Student Travel: Choosing Where to Study Abroad, IMG cred: Amy Wiener

Study Your Potential Study Abroad Locations!

There are probably a million things going through your head while making the decision of whether or not to study abroad.  But if you’ve decided to go, the best is yet to come. Choosing where to spend your semester or year abroad is a tough decision, but if you weigh your options, an informed decision will likely leave you with few regrets.  Here are a few quick student travel tips on what to think about before deciding where to go.


Cost


The most important thing to consider before deciding on where to embark on your semester abroad is whether or not it is feasible for you and your family.  Not only will you be paying tuition, but the cost of living will likely vary from what you’re used to at home.  Furthermore, exchange rates play a big role in calculating costs.  If you’re going anywhere in Europe, you’ll find yourself at a loss currently because the dollar is weak.  It is also important to keep in mind that during your semester abroad, you are likely to spend a lot more going out, eating out, and traveling then you would normally.  Even if you are very frugal, there are times when you won’t want to miss trying the best local delicacies at the best local restaurants, or experiencing the nightlife with all of your new friends in an entirely new city.


Programs Offered


After you’ve decided which programs you can afford, the next thing you want to look at is which programs are offered, how the credits will transfer to your home university, and if the location of the program has significance to your course of study.  Though we may forget at times, the purpose of study abroad is to supplement your college experience and also add value to your degree.  For example, if you’re studying architecture, it would be wise to choose a location that your future employer would see as a compliment to your knowledge of the field.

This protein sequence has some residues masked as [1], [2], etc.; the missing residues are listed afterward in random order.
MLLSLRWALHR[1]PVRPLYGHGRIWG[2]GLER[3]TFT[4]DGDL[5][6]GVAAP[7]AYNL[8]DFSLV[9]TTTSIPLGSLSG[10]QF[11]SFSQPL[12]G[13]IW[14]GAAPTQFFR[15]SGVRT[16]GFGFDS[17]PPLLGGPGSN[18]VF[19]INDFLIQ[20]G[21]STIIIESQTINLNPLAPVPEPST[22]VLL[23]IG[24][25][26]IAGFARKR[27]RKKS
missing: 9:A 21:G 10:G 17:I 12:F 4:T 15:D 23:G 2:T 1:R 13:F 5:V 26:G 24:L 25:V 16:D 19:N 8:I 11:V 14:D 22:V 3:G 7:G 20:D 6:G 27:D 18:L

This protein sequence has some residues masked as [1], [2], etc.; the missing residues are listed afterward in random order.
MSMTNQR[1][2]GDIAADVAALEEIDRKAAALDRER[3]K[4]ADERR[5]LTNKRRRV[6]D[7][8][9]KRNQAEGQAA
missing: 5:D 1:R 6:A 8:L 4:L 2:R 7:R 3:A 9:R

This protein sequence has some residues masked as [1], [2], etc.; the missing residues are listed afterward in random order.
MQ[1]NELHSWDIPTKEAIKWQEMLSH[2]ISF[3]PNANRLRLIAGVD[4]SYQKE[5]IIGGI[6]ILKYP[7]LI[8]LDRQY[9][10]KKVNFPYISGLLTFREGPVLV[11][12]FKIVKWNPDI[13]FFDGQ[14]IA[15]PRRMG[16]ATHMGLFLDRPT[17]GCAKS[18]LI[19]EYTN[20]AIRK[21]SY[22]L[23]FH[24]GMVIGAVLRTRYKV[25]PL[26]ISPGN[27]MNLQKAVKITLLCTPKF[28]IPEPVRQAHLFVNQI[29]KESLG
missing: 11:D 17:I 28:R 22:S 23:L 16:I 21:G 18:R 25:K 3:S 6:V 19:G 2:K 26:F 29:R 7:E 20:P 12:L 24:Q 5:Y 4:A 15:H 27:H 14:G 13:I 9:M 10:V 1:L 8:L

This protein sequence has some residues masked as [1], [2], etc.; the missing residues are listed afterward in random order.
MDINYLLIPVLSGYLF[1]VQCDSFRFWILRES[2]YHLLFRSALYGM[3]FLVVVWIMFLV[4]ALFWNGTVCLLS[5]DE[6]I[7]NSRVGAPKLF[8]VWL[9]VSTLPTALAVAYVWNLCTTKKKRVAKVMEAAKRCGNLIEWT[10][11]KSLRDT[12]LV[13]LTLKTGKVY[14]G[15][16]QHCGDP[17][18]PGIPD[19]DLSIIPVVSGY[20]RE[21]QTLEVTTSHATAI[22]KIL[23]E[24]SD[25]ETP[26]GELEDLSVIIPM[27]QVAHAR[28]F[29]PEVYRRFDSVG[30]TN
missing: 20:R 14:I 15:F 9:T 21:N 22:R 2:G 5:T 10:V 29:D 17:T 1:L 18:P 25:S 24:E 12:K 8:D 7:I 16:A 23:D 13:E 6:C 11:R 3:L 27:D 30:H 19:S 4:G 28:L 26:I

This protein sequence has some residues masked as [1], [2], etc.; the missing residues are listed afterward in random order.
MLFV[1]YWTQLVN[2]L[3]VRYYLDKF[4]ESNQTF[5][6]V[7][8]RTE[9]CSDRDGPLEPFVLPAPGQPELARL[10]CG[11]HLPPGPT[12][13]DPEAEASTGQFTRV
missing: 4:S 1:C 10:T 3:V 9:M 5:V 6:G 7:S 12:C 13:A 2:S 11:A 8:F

Language


You may be seeking a challenging linguistic experience.  But for others who find their coursework and new home taxing enough, it is important to consider the level of communication you are comfortable with upon arrival, and how much time you can devote to learning, speaking, and thinking in a foreign language.  There is no better way to learn a language then to experience emersion, so of course, if you think you have the capacity to do so, you should.  For people pursuing Masters or PhDs,  I would highly recommend choosing an institution offering classes in the language you are fluent in, as your coursework will likely keep you busier than you’ve ever been!


Proximity


This is important, and you won’t know it until you’re gone.  If you’re away for a year, you will likely get homesick at one stage or another.  Missing your friends and family and the comforts of home can really put a damper on your experience abroad.  When choosing your program, consider whether you’d like visitors and whether it is feasible for them to come visit you or for you to go home for breaks or holidays.  I am the nearest to the United States as any European country and still, 3,000 miles is just too far for many people to come see me, and too expensive for me to jet back and forth.  Transatlantic flights are costly, but flights to Australia and Japan will set you back quite a bit more.


Wherever you decide to go, enjoy yourself! You will be home again before you know it, missing your time away, the friends you made, and of course, all that good stuff you learned in school!
 

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photo: Amy Wiener

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